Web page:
I buried my beloved; it was good, I buried

  myself and was gone.

  War came, and every hand raised to murder;

  very good, very good, every hand raised to murder!

  Very good, very good, I am a murderer!

  It is good, I can murder and murder, and see

  them fall

  the mutilated, horror-struck youths, a multitude

  one on another, and then in clusters together

  smashed, all oozing with blood, and burned in heaps

  going up in a foetid smoke to get rid of them

  the murdered bodies of youths and men in heaps

  and heaps and heaps and horrible reeking heaps

  till it is almost enough, till I am reduced perhaps;

  thousands and thousands of gaping, hideous foul


  that are youths and men and me

  being burned with oil, and consumed in corrupt

  thick smoke, that rolls

  and taints and blackens the sky, till at last it is

  dark, dark as night, or death, or hell

  and I am dead, and trodden to nought in the

  smoke-sodden tomb;

  dead and trodden to nought in the sour black


  of the tomb; dead and trodden to nought, trodden

  to nought.


  GOD, but it is good to have died and been trodden


  trodden to nought in sour, dead earth

  quite to nought

  absolutely to nothing




  For when it is quite, quite nothing, then it is


  When I am trodden quite out, quite, quite out

  every vestige gone, then I am here

  risen, and setting my foot on another world

  risen, accomplishing a resurrection

  risen, not born again, but risen, body the same as


  new beyond knowledge of newness, alive beyond


  proud beyond inkling or furthest conception of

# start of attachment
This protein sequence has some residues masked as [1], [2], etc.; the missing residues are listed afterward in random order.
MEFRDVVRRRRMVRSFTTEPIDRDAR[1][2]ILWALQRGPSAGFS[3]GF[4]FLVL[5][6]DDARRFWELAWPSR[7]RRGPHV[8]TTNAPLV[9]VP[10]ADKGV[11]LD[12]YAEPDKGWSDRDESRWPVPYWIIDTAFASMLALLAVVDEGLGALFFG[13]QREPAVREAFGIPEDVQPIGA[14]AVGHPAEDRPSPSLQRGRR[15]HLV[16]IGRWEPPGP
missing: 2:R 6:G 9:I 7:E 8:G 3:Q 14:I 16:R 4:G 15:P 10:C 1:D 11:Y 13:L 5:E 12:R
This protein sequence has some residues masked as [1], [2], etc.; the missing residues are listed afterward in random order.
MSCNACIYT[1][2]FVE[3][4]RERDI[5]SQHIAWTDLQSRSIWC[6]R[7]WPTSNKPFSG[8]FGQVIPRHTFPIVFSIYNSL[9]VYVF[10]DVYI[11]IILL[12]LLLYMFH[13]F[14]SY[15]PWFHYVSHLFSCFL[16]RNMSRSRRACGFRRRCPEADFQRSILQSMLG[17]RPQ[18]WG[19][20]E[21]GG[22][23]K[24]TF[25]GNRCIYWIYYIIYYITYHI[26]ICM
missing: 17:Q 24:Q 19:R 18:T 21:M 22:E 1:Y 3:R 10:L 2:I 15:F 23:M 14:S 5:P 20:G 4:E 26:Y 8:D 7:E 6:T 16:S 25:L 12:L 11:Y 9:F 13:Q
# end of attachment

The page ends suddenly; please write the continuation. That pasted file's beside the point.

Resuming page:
living where life was never yet dreamed of, nor

  hinted at

  here, in the other world, still terrestrial

  myself, the same as before, yet unaccountably new.


  I, IN the sour black tomb, trodden to absolute death

  I put out my hand in the ni
ght, one night, and my


  touched that which was verily not me

  verily it was not me.

  Where I had been was a sudden blaze

  a sudden flaring blaze!

  So I put my hand out further, a little further

  and I felt that which was not I,

  it verily was not I

  it was the unknown.

  Ha, I was a blaze leaping up!

  I was a tiger bursting into sunlight.

  I was greedy, I was mad for the unknown.

  I, new-risen, resurrected, starved from the tomb

  starved from a life of devouring always myself

  now here was I, new-awakened, with my hand

  stretching out

  and touching the unknown, the real unknown,

  the unknown unknown.

  My God, but I can only say

  I touch, I feel the unknown!

  I am the first comer!

  Cortes, Pisarro, Columbus, Cabot, they are noth-

  ing, nothing!

  I am the first comer!

  I am the discoverer!

  I have found the other world!

  The unknown, the unknown!

  I am thrown upon the shore.

  I am covering myself with the sand.

  I am filling my mouth with the earth.

  I am burrowing my body into the soil.

  The unknown, the new world!


  IT was the flank of my wife

  I touched with my hand, I clutched with my


  rising, new-awakened from the tomb!

  It was the flank of my wife

  whom I married years ago

  at whose side I have lain for over a thousand


  and all that previous while, she was I, she

  was I;

  I touched her, it was I who touched and I who was


  Yet rising from the tomb, from the black oblivion

  stretching out my hand, my hand flung like a

  drowned man's hand on a rock,

  I touched her flank and knew I was carried by the

  current in death

  over to the new world, and was climbing out on

  the shore,

  risen, not to the old world, the old, changeless I,

  the old life,

  wakened not to the old knowledge

  but to a new earth, a new I, a new knowledge, a

  new world of time.

  Ah no, I cannot tell you what it is, the new world

  I cannot tell you the mad, astounded rapture of

  its discovery.

  I shall be mad with delight before I have done,

  and whosoever comes after will find me in the

  new world

  a madman in rapture.


  GREEN streams that flow from the innermost

  continent of the new world,

  what are they?

  Green and illumined and travelling for ever